Slog it to the slug

Our top organic tips on getting rid of those pesky, slimy garden pests.

by Helen Starr-Keddle, Harvest Development Officer 

If there is one thing all gardeners can agree on, it's the tyranny of slugs.  Slimy, oozy, sneaky creatures they can destroy a bed of seedlings in a night or take out your prize broccoli over a weekend. This year in particular if you have an allotment or garden they seem to have taken over and tiny plants are struggling to survive in the ground.

If you are not a fan of pesticide it can be a complicated procedure to get rid of them. We’ve been asking our community gardening friends to suggest their top organic slug and snail defence systems (not in any particular order)

1.       Do you prefer a snip or a stamp?  We are divided over here between the use of scissors or a boot heel.  Search out the dark/damp hiding places, they particularly like hiding out under weed suppressant fabric and rotting wood.

2.       Throwing them onto someone else’s plot, garden over the fence etc.  This is only effective if you can get them at least 20 metres away.  Perhaps it is time to get some Olympic shotput practice?  Perhaps not the most neighbourly activity – especially on an allotment.

3.       Beer-traps can be effective but to my mind a shocking waste of tasty beer.  You sink a small Tupperware half-full of beer around your favourite plants.  This needs emptying and disposing of regularly.

4.       Save your large plastic bottles and cut them in half with a sharp knife to make tubes.   You can make mini-cloches or plant small seedlings into them so they have bit more of a chance before they get larger.

5.       If you have small patio pots you could try putting a salt barrier around them.  This only really works with small areas as you risk raising the salinity of the soil if you sprinkle it around everywhere.

6.       Our friends at Hanover Veg have had some success making Saponaria (Soapwort) tea.  You soak the Saponaria leaves in water for a week or so and then pour it over the beds (apparently add a touch of garlic for an even better effect)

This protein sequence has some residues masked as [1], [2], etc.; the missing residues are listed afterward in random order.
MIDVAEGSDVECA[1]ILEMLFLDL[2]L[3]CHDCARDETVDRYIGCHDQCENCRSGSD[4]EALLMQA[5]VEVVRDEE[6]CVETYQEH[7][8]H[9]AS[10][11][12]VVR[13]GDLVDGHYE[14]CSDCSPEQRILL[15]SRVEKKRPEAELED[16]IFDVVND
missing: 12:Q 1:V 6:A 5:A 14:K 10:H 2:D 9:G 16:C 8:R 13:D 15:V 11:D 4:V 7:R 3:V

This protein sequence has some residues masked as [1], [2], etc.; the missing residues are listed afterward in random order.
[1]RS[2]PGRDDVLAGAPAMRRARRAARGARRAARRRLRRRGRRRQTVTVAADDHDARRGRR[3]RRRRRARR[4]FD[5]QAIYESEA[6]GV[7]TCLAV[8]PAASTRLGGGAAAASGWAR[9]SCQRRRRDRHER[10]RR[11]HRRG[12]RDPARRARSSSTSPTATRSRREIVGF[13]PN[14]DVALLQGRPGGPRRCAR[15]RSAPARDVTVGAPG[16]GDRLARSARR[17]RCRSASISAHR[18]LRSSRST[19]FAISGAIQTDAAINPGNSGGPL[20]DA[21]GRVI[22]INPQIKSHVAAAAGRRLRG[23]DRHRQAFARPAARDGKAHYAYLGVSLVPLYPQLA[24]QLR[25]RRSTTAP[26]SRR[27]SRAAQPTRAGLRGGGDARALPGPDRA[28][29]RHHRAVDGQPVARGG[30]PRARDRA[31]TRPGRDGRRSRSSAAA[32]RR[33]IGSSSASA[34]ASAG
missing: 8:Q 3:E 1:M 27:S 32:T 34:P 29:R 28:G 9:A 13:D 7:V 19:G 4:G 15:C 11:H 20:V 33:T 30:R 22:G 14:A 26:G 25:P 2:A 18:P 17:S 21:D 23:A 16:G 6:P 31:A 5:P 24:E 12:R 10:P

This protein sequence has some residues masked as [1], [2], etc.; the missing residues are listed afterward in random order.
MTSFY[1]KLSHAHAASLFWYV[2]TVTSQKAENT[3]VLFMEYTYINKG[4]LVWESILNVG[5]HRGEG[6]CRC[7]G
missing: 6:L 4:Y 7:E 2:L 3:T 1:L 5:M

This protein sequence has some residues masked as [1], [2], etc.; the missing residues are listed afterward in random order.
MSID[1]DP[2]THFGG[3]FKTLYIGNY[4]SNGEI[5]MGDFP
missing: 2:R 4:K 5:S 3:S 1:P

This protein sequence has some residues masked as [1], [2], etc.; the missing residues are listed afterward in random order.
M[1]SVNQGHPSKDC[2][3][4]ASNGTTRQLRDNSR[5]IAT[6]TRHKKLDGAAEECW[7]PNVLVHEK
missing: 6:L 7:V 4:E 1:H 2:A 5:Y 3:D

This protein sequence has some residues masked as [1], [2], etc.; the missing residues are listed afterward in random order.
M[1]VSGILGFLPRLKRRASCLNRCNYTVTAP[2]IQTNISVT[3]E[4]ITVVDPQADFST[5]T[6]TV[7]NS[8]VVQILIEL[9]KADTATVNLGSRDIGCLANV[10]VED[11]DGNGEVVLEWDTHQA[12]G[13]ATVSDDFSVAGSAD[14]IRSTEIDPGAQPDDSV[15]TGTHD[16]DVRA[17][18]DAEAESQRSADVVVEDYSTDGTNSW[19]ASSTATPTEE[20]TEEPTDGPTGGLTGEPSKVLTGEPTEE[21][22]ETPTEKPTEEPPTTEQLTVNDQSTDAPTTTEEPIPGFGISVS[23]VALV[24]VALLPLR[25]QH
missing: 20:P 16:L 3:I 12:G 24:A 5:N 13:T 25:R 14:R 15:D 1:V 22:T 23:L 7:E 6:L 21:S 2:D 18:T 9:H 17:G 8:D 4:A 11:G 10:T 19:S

7.       Try using nematodes, they are tiny parasites you can add to the soil that feed on slugs and snails.

8.       You can sprinkle coffee grounds around your beds. This is a great way of recycling used coffee grounds and can help to improve the soil.  However you could potentially be increasing the acidity of the soil (probably not a bad thing in Brighton).  Apparently washed used coffee grounds have a neutral PH so if you don’t want to raise the PH just give your coffee a rinse.

9.       Slugs don’t like copper so you could try putting copper round raised beds although this could get fairly expensive.

10.   Pay small children to collect slugs and snails (this works with caterpillars as well).  I think I got about 2p a slug as a child and it turned into quite a lucrative business.

11.   Constant vigilance is probably your most effective solution.  Go out in the garden just after it rains and/or when it is dark to find them and check out regular hiding holes.  Slugs and snails thrive in lots of vegetation so keep your beds and surrounding areas as weed free as possible.

12.   Keep your garden wildlife friendly by introducing wildlife friendly plants and habitats.  Encourage birds, beetles and hedgehogs.  I’ve heard some chickens like snails and slugs but I’m not sure this is true of all chickens, some of them can be quite snobby about their food.

Please let us know if you have any other super slug slogging ideas.